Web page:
Comments for page: A New Look

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Posted by Bill November 03, 2017 - 08:25 am
Thatís good to know since I may be using a PT that is less ďrobustĒ than the usual 330-0-330. If I were to use a 300-0-300 PT, my B+ figures will be lower - all things being equal - and I guess I would have slightly less power. But itís reassuring to know that I can still dial in a 0.27VDC bias. I donít have anything sophisticated enough to measure distortion.

Posted by Dave November 02, 2017 - 08:23 pm
Hi Bill -- Assuming that you are maintaining the same output stage mode of operation (UL) with the same screen tap location (25%), the deviation could be relatively large, as large goes. For the discussion at hand, any deviation would almost certainly be in a downward movement, since the 380 volt B+ level is already at the upper limits of what the tubes can safely handle.

With that in mind, the EFB circuit already compensates for about a 35 volt drop in B+ voltage as both amplifiers are driven from quiescent to full power output simultaneously. Dropping it another 35 volts (bringing the static B+ to 310 vdc would not be hard for the EFB circuit to respond to at all, but it would certainly be best to confirm that the .27 vdc level specified in the Dynaco environment would still hold at a 310 volt level as the low distortion operating point. The point is that the EFB circuit will compensate very proportionately over a very wide range of B+ levels, but that doesn't mean that the tubes themselves do, as so a recheck would be recommended. Ultimately, as long as the new operating point remains on the linear portion of the operating curve for the output tubes, then the EFB circuit will compensate very well for any changes made in the B+ operating levels.


Posted by Bill November 02, 2017 - 01:23 pm
How far can one deviate from the original spec of 380VDC B+ before changes are needed to be made to the .27VDC bias current to retain optimum distortion measurements?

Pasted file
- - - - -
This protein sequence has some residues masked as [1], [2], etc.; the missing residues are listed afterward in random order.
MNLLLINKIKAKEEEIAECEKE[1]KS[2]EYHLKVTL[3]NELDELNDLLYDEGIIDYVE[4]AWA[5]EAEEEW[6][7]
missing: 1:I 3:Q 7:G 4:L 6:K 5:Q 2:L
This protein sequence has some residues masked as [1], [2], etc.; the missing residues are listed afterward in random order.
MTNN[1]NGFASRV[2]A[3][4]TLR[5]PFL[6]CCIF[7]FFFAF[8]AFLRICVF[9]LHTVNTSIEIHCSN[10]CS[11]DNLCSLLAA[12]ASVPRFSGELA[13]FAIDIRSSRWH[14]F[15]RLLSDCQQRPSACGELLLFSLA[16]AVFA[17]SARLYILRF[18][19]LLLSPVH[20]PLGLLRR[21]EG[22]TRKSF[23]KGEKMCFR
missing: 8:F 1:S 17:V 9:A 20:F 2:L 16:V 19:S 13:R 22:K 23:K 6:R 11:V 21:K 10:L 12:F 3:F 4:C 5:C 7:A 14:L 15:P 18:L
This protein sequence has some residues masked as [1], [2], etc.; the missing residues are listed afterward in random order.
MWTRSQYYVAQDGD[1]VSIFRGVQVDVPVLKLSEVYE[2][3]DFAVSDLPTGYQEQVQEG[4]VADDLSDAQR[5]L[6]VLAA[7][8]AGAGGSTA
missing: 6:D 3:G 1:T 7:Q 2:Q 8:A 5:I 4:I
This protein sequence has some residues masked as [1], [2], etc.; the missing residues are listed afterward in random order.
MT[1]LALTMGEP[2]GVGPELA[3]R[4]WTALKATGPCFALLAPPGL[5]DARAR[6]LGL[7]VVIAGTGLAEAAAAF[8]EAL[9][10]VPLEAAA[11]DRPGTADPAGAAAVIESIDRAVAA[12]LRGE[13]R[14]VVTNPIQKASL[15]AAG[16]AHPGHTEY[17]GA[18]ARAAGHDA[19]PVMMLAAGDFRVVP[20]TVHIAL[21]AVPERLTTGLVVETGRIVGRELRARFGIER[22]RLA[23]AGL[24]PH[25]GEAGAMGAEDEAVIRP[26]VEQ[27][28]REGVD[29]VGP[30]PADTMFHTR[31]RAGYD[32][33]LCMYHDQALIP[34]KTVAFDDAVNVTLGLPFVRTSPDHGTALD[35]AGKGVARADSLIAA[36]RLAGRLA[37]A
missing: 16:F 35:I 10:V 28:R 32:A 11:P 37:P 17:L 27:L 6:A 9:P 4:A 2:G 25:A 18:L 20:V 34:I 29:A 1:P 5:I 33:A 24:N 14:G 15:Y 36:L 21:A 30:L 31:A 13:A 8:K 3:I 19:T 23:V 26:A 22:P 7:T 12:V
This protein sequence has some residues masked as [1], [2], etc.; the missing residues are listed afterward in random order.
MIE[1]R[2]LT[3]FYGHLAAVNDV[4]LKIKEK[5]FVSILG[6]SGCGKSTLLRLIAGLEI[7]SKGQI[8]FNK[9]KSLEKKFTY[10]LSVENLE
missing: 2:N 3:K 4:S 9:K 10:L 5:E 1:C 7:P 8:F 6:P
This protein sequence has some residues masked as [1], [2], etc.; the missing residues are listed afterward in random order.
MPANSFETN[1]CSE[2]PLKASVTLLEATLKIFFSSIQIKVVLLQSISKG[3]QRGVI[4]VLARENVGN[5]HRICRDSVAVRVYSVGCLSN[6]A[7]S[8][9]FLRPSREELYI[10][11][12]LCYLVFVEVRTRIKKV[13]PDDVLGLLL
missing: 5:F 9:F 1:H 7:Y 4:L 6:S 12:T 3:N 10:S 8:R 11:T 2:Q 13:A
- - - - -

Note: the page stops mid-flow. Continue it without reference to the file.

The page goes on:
Posted by Bill December 31, 2016 - 04:57 pm
Thanks Dave. I meant the driver tube, not the output tube. My bad! 220VDC is a good reading for that location.

I guess I thought the thermistor would prevent the plate from an initial voltage surge, and gradually ramp up and suddenly stop at 220VDC. Asking too much from the poor fellow!

I think a lot of people think likewise as you quite often see people recommending a thermistor in the primary of the PT as a means of slowing the inrush. They probably haven't measured it.

Posted by Bill December 30, 2016 - 05:41 pm
I think the tubes need to be heated (and act as a load) for the thermistor to act on the B+. I assumed everything was working okay until I measured plate voltage on the input tube. No slow turn-on there at all! I wonder how many people are using thermistors and not realizing that they are not acting the way they thought they would. The bias was sloooowly ramping up and I thought that was good enough.

I think I will use separate filament transformers for my next build, or a timer of some sort.

Posted by Dave December 30, 2016 - 04:24 pm
Hi Bill -- The biggest concern I am seeing is that after the turn on surge of 450 vdc at the output tube plates, you indicate that it drops to 220vdc -- which is simply not possible with the output tubes otherwise passing normal current flow. The fuse would blow, or power supply resistors would start smoking! -- Neither of which you are reporting.

Typically, a 450 volt turn on spike is quite normal, where upon then it will drop to about 375-380 vdc under normal biasing conditions. I hope your 220 volt observation is either a misprint, or the product of to scrambled notes!

As for the CL-90 device, understand that it is not a timer, but merely a device with a negative resistive coefficient relative to temperature. Therefore, when the amplifier is first turned on, there is the surge created by the cold heaters which heats the thermistor. But the surge passes before the tubes are warm enough to begin conducting plate current. With the reduced current draw during this period but yet the thermistor warm, the plate voltage is still going to surge to much the same surge level whether the thermistor is in the circuit or not. It's greatest effect then will be on how fast the surge rises to the 450 vdc level, and what the actual operating plate voltage is due the the minimum drop across the device when fully warmed.

As for the surge in the bias voltage, that will be hard to assess since the thermistor alters the rate at which the heaters heat the cathodes of the output tubes. Therefore, the relationship between when the cathodes start conducting versus when the surge in plate voltage is produced is altered as well -- all of which creates the difference in the way you note the bias voltage reacting. Suffice to say however, that since the bias does reach the proper level quickly enough, I doubt that there is anything wrong -- other than what you are indicating the plate voltage drops to when the unit is fully warmed up.

I hope this helps!


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